Yesterday I received the sad news that Anne Fielding had passed away. I knew Anne through Irwell Writers, where she was Secretary.
Anne grew up in Scotland. She often wrote about her childhood years, which were during and after the Second World War. She later went on to become a teacher. Her writing was very lucid and fluent. She often read out her anecdotes to Irwell Writers. Her enunciation was whiplash precise and I could well imagine that, were I a pupil, I’d be careful not to step out of line in her class. She wrote of school, family life and growing up by the Clyde shipyards, where her parents lived and her father worked. At least one of her stories was regarded well enough to be published in an anthology of memories from the war. It subsequently read out on radio. Writing was a big part of her life and it was a pleasure to hear her read.
Some time ago, I suggested she collect her pieces together to take to publication (via the magic that is Print on Demand). It was plain to me that her thoughts and memories need not be lost; all that was required was that the text be collated. I believe she was well advanced in this, however, over the past few months, her voice began to fade and her health deteriorated. Eventually she went into hospital (Wythenshawe). It was impractical for me to visit her there, although I would have loved to do so. Events have overtaken us and her pieces in the hands of others now.
Given the chance for one last conversation with Anne, I would find it necessary to scold her for bunking out before her project was entirely complete. In lieu of that, what does one do? I wrote the following:
The horse stood on the hill, its rider sitting still. The valley below was heavily wooded. Further up the river, it split in two. There lay the town of Hilver.
He watched with hawk-keen eyes. The peddlers’ path was empty. Grass and weeds grew from ruts recently filled with rain. No smoke or sign of people came from Hilver.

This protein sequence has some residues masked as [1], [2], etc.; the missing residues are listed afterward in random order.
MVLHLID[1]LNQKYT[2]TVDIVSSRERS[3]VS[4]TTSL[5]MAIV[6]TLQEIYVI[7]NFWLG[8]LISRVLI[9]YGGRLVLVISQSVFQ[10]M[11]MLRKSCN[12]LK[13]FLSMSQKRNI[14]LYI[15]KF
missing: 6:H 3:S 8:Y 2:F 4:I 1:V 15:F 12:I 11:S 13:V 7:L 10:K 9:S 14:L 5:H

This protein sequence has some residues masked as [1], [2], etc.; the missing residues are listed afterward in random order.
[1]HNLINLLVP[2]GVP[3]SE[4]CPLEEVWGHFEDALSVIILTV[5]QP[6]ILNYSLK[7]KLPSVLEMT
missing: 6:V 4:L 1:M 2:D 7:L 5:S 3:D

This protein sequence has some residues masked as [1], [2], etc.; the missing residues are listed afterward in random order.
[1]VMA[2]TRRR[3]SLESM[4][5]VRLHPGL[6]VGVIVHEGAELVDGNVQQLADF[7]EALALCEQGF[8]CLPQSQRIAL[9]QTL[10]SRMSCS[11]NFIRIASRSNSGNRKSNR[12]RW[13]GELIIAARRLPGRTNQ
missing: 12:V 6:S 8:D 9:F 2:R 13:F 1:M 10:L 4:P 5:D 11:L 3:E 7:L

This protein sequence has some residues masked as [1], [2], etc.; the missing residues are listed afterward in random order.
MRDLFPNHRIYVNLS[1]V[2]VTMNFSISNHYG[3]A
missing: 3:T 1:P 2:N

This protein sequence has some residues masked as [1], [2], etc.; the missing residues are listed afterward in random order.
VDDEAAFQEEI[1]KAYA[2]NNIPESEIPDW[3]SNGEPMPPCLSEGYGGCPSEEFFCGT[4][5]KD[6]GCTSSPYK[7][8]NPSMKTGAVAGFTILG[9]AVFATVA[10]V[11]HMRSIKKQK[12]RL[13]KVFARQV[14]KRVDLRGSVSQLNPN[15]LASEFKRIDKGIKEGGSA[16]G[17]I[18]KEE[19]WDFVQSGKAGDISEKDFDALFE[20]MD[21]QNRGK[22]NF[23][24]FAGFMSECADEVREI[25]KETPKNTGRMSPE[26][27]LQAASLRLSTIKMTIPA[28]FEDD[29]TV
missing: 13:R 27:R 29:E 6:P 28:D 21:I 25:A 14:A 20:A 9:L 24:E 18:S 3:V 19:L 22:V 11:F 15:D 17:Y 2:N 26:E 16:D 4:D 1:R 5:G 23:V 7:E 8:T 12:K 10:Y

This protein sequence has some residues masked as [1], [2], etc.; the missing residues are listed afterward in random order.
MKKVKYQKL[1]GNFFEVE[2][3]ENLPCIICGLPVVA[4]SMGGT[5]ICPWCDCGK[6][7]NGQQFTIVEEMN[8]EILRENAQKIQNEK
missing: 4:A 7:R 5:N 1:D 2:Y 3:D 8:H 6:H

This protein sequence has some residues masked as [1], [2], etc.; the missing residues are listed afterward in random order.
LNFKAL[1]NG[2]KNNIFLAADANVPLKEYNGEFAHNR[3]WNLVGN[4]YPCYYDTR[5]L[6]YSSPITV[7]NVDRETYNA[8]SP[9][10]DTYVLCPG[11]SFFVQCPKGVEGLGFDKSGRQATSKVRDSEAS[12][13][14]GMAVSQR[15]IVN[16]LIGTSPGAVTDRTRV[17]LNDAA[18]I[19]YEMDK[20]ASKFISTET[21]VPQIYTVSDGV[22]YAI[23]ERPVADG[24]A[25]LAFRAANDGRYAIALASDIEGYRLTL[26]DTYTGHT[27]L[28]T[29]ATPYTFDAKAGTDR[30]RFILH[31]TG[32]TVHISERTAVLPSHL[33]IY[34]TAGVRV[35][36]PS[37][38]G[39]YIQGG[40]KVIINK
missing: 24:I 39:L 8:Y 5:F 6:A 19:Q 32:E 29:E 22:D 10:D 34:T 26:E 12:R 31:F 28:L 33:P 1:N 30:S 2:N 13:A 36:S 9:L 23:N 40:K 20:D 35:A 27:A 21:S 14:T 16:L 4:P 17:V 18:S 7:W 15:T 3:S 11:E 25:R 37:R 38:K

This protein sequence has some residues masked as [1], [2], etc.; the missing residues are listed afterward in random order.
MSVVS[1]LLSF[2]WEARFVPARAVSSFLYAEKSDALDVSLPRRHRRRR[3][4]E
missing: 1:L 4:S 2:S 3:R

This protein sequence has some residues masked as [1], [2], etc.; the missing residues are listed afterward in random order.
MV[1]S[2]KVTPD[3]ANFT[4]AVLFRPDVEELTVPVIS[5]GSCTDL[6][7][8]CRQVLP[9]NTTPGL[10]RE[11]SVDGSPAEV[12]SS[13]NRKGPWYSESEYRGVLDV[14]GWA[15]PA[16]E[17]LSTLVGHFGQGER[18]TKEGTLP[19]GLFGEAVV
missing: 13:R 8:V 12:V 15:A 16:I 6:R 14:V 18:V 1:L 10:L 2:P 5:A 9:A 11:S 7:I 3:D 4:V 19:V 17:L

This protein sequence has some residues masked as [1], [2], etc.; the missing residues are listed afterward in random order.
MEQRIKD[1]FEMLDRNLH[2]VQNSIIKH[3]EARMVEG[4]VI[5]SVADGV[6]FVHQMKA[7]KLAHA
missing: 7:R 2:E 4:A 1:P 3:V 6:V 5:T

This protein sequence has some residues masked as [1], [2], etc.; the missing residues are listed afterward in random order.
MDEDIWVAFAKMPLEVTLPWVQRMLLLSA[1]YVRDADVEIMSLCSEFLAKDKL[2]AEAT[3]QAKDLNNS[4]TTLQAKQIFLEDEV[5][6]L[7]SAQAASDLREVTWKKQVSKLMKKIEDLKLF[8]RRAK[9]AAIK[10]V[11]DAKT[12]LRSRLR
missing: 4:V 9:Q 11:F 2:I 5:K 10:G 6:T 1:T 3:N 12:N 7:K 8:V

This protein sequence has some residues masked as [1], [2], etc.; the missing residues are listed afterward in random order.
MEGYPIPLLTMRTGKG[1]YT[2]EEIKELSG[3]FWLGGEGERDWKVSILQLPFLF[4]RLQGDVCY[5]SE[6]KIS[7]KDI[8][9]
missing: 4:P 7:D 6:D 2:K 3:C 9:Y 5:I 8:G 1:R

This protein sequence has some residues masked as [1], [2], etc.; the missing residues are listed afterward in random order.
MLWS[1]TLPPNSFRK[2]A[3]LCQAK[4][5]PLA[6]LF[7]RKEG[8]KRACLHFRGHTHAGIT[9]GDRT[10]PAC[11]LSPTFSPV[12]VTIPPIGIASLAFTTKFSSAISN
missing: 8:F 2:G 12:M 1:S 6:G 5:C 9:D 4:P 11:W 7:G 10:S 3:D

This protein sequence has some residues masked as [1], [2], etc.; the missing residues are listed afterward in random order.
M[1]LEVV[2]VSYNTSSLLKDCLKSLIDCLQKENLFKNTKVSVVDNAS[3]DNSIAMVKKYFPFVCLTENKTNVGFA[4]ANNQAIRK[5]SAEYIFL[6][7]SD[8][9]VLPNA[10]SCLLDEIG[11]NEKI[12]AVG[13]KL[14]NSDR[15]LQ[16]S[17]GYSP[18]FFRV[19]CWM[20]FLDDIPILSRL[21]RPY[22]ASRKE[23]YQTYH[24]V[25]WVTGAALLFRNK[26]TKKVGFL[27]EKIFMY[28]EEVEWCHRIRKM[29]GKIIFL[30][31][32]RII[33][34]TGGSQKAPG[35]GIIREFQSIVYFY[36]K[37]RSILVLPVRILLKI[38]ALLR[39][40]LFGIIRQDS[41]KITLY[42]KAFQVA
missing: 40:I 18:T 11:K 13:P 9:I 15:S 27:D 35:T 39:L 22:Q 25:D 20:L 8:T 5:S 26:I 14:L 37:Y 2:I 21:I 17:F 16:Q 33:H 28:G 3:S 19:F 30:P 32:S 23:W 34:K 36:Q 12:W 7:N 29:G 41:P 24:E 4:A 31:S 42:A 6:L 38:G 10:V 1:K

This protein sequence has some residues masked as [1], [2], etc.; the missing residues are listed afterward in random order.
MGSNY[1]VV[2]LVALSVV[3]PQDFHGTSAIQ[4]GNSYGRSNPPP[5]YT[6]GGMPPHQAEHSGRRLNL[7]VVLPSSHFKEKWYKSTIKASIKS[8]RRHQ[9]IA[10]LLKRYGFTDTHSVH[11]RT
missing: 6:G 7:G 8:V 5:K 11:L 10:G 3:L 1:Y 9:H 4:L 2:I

To the distant horizon, the land rose, merging into the great plateau to the north. Scattered hedgerows and copses marked where farms used to be. The fields were unsown and fallow; the cattle, such as they were, were gone.
Glöevu studied the town again. That was where he would start. He turned and made a sign. A small detachment of men rose up from the wild heather and melted away to re-join the main host. Soon the search of this vale, the valley of Kharkand, would begin.
An hour later, all now mounted, they approached the outskirts of Hilver. The township had long been a local centre for livestock and produce. Now it was in ruins, ransacked six months gone; its folk slaughtered or in hiding.
Glöevu had unfinished business here. Not that he’d taken part before; six months ago he was in the service of the khaif in exile. The khaif had returned – and predictably, there was a mess to clean up. Including the boy.
He put the thought to one side. First his company had to deal with any danger in the town; and make it safe. The skirmishers and riders waited on his order. Glöevu flicked his hand for them to go. He added, “And search for the boy.”
Soon enough they returned. Not a living soul remained.
“Saku.” He called his second in command.
Saku came forward, “Sire, there are none alive here.”
Glöevu puzzled out loud, “Where does a small child hide in a small town like this?” It was an idle thought.
“Burn it. Watch for escaping rats.”
Irwell Writers hold meetings at the Mosses Centre, Bury, weekly and monthly.